I'd been stuck at the computer til 2, or thereabouts. I had need to do some pondering. Pondering works best, for me, while wandering. So, I wandered around Village Creek Natural Historic Area, while I pondered.
What has me pondering is all the eminent domain abuse taking place in Texas. Well, actually an element of the abuse, which only recently was pointed out to me.
I was barely moved to Texas when I was shocked by my first exposure to eminent domain abuse, that being the taking of Hurst citizen's homes so the Northeast Mall could expand its parking lot.
The next abuse of eminent domain happened in Fort Worth when hundreds of low income citizens were booted out of the Ripley Arnold apartments so that Radio Shack could build a new corporate headquarters it could not afford and which is now a branch of Tarrant County Community College.
Next up was the dislocation of over 1,000 people, the taking of dozens of homes, apartment complexes and businesses, so Jerry Jones could build a new football stadium in Arlington. At least out of that worst case of eminent domain abuse in American history the mayor of Arlington, Chuck Cluck, wised up and said there'd be no more use of eminent domain, by the city, in cahoots with Jones.
And then it's back to Fort Worth, where eminent domain is being abused to take homes, businesses and land for something that goes by various names, Trinity River Vision, Trinity Uptown Project, or Fort Worth's Biggest Boondoggle. This use of eminent domain for a project ostensibly for the greater public good, has not been voted on by the public.
And then we stay in Fort Worth for what I think is the worst abuse of eminent domain yet. The scale may be smaller, but the abuse is greater. Courtesy of Chesapeake Energy and the City of Fort Worth.
The Steve Doeung & Carter Avenue versus Chesapeake Energy and Fort Worth case.
This is the one that has me pondering.
Chesapeake Energy has evoked eminent domain to take Steve Doeung's home. Steve decided to fight this in court. As is his right.
So, how is it right that a private company, like Chesapeake Energy, can put a private citizen, like Steve Doeung, in harm's way, via the installation of a non-odorized natural gas pipeline under his land, using the legal system to do so?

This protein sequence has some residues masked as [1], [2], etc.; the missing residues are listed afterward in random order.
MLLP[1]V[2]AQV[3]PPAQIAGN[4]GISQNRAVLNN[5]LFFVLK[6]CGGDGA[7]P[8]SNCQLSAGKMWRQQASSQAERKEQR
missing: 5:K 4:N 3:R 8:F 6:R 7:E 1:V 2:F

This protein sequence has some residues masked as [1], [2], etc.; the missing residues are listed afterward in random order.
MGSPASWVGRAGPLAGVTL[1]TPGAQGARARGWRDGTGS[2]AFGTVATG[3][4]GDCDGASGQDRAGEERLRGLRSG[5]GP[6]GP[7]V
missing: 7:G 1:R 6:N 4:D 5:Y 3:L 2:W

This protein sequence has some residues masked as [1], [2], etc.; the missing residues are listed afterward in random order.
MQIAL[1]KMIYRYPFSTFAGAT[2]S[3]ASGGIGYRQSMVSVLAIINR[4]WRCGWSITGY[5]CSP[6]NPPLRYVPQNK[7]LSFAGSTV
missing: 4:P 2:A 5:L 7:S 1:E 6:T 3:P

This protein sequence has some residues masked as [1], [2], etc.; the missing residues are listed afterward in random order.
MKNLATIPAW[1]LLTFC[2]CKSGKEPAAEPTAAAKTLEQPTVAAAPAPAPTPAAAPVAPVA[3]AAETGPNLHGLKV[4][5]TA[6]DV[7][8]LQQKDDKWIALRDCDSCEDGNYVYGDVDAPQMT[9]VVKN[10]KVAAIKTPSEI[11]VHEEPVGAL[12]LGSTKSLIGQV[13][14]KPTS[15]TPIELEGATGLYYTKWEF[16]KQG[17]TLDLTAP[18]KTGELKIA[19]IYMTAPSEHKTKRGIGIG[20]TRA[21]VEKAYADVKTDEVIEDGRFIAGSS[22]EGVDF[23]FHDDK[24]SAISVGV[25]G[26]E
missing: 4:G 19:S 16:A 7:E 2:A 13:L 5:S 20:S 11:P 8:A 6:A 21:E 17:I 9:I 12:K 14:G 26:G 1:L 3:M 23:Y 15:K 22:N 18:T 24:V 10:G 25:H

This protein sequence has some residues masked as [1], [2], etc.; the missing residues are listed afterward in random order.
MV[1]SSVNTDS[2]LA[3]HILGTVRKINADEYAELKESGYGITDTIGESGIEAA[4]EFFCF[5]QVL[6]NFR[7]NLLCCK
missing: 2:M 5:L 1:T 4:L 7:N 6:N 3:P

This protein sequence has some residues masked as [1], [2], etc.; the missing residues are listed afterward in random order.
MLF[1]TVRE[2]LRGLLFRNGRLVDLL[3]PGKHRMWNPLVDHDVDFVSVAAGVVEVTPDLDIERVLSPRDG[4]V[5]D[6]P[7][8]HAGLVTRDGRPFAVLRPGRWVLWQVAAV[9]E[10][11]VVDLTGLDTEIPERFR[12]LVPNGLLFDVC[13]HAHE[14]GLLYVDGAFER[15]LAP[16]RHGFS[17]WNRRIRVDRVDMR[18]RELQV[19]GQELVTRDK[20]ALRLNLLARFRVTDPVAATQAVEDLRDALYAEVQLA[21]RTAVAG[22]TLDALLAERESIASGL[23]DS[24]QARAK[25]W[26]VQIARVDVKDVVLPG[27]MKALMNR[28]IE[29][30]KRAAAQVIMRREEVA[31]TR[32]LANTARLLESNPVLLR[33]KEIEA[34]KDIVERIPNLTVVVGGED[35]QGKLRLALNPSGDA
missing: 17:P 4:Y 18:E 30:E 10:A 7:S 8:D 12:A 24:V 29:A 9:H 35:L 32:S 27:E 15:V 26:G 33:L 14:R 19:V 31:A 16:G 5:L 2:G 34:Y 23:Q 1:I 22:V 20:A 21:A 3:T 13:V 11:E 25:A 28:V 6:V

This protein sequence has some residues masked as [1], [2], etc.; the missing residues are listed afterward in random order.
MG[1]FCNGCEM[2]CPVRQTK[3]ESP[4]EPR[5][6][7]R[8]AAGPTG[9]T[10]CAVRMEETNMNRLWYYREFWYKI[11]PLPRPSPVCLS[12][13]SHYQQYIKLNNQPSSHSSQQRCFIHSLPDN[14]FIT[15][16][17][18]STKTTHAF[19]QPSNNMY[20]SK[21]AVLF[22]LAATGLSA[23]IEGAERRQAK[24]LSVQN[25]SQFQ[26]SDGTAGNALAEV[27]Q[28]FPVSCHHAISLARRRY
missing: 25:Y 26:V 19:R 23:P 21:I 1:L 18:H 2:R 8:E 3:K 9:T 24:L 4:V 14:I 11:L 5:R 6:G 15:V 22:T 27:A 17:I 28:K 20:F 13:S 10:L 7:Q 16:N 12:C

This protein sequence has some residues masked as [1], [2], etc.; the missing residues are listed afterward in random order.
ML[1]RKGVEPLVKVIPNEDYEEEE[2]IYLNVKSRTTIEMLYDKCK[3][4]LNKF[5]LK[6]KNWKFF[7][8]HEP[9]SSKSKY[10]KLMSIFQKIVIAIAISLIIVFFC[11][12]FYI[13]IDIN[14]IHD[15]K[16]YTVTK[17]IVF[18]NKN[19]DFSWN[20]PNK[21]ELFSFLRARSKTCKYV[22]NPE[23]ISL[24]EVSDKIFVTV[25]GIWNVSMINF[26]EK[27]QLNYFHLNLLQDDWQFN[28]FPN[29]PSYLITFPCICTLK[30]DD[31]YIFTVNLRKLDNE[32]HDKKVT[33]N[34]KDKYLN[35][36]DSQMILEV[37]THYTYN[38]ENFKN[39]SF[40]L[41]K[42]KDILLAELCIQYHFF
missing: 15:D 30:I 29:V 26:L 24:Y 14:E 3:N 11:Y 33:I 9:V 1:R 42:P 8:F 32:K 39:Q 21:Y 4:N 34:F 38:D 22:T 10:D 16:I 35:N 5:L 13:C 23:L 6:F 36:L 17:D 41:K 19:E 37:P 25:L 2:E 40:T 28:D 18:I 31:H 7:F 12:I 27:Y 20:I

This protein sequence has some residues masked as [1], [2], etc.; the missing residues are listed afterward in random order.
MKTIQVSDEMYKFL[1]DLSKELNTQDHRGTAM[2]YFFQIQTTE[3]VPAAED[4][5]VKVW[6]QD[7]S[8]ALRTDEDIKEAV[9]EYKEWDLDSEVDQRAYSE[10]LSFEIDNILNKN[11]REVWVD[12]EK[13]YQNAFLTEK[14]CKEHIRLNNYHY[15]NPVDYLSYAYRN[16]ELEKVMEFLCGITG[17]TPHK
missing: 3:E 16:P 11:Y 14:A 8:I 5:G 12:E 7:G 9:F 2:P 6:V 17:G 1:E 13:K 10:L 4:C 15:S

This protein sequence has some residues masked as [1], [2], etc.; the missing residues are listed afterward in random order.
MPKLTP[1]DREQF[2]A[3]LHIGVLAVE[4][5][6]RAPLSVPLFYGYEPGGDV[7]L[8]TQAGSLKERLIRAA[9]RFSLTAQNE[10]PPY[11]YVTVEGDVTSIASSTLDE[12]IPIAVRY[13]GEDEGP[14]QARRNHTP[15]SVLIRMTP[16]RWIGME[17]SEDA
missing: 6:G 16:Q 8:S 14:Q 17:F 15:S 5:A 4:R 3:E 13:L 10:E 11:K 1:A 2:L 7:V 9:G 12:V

A citizen is thus forced into the position of having to defend himself, from this assault on his right to peace in his own home. And this defense is at his expense. How is that right? It is as if you are being metaphorically raped, by the very government that is supposed to protect you, and while you are being metaphorically raped you can not get any legal help to stop the metaphorical rape.
I would think it only common sense that if a private company wants to put a private citizen in harm's way, via the use of eminent domain to take their property, well that private company should have to provide funds so that the victim of their metaphorical rape at least has a fighting chance.
I don't know, for example, Chesapeake Energy files whatever legal documents they file to initiate eminent domain. As part of that filing Chesapeake puts up a bond of some amount sufficient to cover the legal help for the victim they are metaphorically raping.
I can not imagine how violated I would feel, suddenly having my home under assault by a corrupted city and a company the city is in cahoots with. And then to find that there is no mechanism in place to balance the playing field, to make it fair, to make certain the little guy does not get squashed by the big evil guy.
Just a couple days ago, or was it just yesterday, someone added a famous quote to a comment. The famous quote that goes something like "All it takes for Evil to prevail in the world, is for the Good people to do nothing."
I'm getting the sense that there is a rapidly increasing number of good people in the Fort Worth zone who are soon going to be prevailing against the evil in our midst. I'm often very intuitive about matters like this.